Still, you've got to admire the hooker business model: You've got it. You sell it. You've still got it.
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h wrote:

In your dreams! Most of that crap is a direct result of your ignorant government burro-craps and their mindless regulations.
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On Feb 7, 10:25pm, " snipped-for-privacy@att.bizzzzzzzzzzzz"

net> wrote:

NO, that is the way your government has mandated that it be billed.

By the way, neither your cardiologist or your GP makes anything off of tests performed by the laboratory or other entity.

Yes, they found something. Something very serious. Most times they find nothing.
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wrote:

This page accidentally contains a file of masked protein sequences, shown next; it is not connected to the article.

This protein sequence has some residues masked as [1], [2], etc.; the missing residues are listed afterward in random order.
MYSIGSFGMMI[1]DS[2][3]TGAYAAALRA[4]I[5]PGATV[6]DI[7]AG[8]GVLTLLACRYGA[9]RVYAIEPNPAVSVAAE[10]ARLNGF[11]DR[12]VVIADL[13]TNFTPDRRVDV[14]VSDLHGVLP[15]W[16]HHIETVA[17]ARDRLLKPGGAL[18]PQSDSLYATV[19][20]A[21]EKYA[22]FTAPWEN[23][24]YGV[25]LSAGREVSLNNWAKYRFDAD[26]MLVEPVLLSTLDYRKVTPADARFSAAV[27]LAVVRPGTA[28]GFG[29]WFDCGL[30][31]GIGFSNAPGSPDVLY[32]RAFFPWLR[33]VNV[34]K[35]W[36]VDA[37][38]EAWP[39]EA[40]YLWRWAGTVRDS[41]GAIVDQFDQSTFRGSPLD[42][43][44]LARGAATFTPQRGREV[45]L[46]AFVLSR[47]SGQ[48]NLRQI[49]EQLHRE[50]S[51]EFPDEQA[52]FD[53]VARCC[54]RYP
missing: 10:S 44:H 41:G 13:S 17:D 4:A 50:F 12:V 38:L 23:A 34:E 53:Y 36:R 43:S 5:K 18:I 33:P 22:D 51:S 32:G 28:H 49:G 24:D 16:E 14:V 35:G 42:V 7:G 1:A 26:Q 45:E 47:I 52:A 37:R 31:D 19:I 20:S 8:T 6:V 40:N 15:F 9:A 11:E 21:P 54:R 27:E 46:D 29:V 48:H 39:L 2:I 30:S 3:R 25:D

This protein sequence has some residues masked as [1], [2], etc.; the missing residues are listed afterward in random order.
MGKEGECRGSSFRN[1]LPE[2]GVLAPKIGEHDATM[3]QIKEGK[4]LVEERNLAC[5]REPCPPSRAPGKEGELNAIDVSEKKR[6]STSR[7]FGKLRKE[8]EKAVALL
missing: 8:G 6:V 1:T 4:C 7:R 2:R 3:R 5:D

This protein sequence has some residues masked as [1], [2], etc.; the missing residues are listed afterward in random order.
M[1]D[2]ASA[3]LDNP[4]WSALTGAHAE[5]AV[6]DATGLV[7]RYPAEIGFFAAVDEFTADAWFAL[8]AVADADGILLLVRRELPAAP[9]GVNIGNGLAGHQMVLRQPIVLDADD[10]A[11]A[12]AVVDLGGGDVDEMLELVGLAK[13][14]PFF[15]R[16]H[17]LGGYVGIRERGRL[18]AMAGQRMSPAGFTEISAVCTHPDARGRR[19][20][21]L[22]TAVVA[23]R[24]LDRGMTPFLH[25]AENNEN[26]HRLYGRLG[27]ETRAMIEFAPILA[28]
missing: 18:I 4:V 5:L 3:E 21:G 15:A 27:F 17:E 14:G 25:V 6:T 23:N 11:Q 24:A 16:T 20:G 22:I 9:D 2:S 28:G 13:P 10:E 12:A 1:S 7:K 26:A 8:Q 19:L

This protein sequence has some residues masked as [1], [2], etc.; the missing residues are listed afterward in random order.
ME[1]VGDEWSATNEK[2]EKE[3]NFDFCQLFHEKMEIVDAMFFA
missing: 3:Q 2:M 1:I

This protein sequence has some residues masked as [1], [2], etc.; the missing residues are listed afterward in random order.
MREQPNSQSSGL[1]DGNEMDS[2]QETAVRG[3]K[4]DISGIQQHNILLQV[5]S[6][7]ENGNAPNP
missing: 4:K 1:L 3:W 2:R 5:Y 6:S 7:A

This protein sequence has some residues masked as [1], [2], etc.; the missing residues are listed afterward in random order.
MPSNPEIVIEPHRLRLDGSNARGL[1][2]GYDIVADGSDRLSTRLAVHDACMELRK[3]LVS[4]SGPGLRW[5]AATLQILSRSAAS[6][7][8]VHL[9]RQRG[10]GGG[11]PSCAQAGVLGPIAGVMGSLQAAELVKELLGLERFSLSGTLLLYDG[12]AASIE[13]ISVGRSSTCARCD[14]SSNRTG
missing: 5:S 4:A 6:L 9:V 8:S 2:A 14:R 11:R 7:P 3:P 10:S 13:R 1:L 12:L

Oh, so the government never perpetrates fraud. Gotcha.

No, but they certainly make money off the consultation later. They have no incentive to save money, not to mention shifting costs from their malpractice premiums to my pocket.

My cardiologist also had the point that if they did find an "answer" no one would care. He certainly wouldn't do anything.
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You are mostly right, it is so highly regulated and controled by the government that it can't be called "free market" at all.

While there is not one price schedule for all patients across providers, it is required that all patients be billed the same regardless of rather they are self-pay, insurance or government pay. What is billed and what is collected are two totally different things though and there can be allowance for self-pay by a discount. This is the only business or industry or service that I know of that collecting $.25 cents on every dollar billed is considered to be good.